Wednesday, 5 August 2009

The good, the bad and the reverse sweep.

Pam's got a little vegetable patch going and she is producing some nice fresh greens. Every day she's been looking through the leaves and eliminating any butterfly eggs, or so she thought.

Yesterday we found some more Large White eggs and alas, some large white caterpillars as well.

Annulet (Charissa obscurata)

I had a bit of a lie in this morning, so it was about seven a.m when I started on my moth traps. It wasn't fantastic, but there was a new species for the garden, an Annulet. This moth likes coastal areas and its main food plant is Heather, but it does use other herbaceous plants as well.

Conobathra tumidana

The family of pyralid moths may not seem as exciting as the Hawk-moths but in their own way these are just as fascinating. I don't find them easy to identify but this small moth, about 1 cm long, has a nice row of raised scales to help identify it.

Once I'd finished the moths and had breakfast I checked the Cricket score at Canterbury and saw that Middlesex were in a sorry way. After sorting a few other things out I decided to go along to spend the afternoon watching Kent murder their bowling. After all they are bottom of the table and we are top. But it didn't work out that way.

After a while in the sun I sought refuge in the members stand, where this House Martins nest was active. There weren't in and out very often, I guess they may be on a second clutch of eggs.

Darren Stevens nudges this round the corner to reach his 50. Unfortunately but this time we'd already lost eight wickets, and only a good stand with Simon Cook had allowed Stevens to reach 50.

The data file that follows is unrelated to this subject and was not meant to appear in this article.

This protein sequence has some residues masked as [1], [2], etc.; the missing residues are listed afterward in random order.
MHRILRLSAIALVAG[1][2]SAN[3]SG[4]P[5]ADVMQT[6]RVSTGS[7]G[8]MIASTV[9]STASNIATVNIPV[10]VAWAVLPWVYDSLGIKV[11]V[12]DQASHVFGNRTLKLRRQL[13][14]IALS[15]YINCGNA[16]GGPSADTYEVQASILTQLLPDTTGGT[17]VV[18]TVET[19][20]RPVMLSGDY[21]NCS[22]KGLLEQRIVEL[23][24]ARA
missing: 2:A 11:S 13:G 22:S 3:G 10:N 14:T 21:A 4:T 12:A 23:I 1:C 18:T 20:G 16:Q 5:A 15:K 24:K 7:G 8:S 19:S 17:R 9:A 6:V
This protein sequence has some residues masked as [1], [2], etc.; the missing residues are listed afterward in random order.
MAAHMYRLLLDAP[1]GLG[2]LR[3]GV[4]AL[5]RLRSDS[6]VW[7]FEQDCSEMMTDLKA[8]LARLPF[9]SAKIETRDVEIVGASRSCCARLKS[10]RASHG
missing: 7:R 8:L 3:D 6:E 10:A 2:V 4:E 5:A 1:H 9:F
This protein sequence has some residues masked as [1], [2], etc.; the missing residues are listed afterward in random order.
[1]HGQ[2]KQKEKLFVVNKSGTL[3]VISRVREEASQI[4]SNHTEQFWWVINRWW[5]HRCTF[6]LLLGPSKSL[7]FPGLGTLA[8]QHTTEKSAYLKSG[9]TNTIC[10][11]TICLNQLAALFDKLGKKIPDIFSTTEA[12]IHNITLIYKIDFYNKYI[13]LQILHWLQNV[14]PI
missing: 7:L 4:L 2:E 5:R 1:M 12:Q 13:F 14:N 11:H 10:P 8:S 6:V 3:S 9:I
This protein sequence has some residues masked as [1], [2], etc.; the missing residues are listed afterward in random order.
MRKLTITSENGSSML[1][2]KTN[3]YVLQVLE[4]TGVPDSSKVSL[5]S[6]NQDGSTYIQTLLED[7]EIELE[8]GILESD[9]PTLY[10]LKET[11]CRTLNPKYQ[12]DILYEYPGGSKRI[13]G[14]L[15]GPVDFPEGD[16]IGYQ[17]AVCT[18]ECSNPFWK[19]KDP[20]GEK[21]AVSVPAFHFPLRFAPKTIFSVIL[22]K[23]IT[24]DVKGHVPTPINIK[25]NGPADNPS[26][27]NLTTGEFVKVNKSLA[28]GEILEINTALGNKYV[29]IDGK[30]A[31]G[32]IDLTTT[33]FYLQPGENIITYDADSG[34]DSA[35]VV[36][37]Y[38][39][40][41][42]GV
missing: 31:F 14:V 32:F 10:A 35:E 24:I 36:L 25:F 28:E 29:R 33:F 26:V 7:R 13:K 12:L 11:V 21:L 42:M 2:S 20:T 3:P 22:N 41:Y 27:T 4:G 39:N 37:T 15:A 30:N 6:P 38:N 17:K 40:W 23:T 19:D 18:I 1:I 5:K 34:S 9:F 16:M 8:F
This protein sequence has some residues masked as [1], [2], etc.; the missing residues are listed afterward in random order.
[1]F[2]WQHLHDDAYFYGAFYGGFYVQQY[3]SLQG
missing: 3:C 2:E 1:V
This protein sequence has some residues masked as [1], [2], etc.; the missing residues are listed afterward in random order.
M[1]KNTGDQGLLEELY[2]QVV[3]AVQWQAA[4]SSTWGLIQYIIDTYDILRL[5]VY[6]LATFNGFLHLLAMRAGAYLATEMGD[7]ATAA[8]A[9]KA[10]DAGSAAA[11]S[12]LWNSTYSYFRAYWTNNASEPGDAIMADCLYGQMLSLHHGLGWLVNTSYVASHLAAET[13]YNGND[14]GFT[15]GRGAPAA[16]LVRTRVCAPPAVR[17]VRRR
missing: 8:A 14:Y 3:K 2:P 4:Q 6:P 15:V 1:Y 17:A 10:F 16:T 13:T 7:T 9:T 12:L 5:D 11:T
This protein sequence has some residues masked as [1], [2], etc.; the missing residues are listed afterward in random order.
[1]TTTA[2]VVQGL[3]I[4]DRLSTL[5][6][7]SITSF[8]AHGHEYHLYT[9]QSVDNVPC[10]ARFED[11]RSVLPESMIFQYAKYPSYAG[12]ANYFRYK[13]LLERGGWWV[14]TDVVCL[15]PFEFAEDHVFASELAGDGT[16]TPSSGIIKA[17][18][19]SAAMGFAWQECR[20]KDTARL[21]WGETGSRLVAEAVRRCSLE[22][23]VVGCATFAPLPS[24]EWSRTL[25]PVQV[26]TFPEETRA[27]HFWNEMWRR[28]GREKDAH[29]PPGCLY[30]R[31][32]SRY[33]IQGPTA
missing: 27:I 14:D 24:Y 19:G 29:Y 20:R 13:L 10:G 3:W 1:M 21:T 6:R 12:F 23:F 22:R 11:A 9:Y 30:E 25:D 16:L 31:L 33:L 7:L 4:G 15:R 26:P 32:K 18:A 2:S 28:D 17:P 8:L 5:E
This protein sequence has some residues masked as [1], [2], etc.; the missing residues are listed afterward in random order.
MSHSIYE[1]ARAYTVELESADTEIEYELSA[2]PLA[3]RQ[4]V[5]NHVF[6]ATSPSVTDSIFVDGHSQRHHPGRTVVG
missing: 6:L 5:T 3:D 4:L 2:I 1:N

This very ugly reverse sweep led to Stevens being last one out, caught behind off his glove.

You could say that this juvenile Herring Gull came into the ugly category, but I think he was expressing the crowds boredom as Middlesex had scored at less than 2 an over for the first 10 overs of their second innings.

Mum came down to join in, and may have had the desired affect when young Compton was brilliantly caught by Geriant Jones. At the close they were 50-1. I bet the KCCC hope that the two teams will bat a bit better in the second innings. With it being the Canterbury Cricket Week I'm sure a two day finish would be pretty expensive. The good news is that the umpires think that the 21 wickets (including four run-outs) were due to bat batting and won't be reporting the wicket.


margaret said...

I have some of those furry guys in my garden, mostly in the rhubarb I think. You don't seem too excited but I am thrilled to have identified something living out there apart from the herring gull that roosts on my chimney.

Tony Morris said...

Not excited, the way they eat my dinner before I can makes me something, but not excited!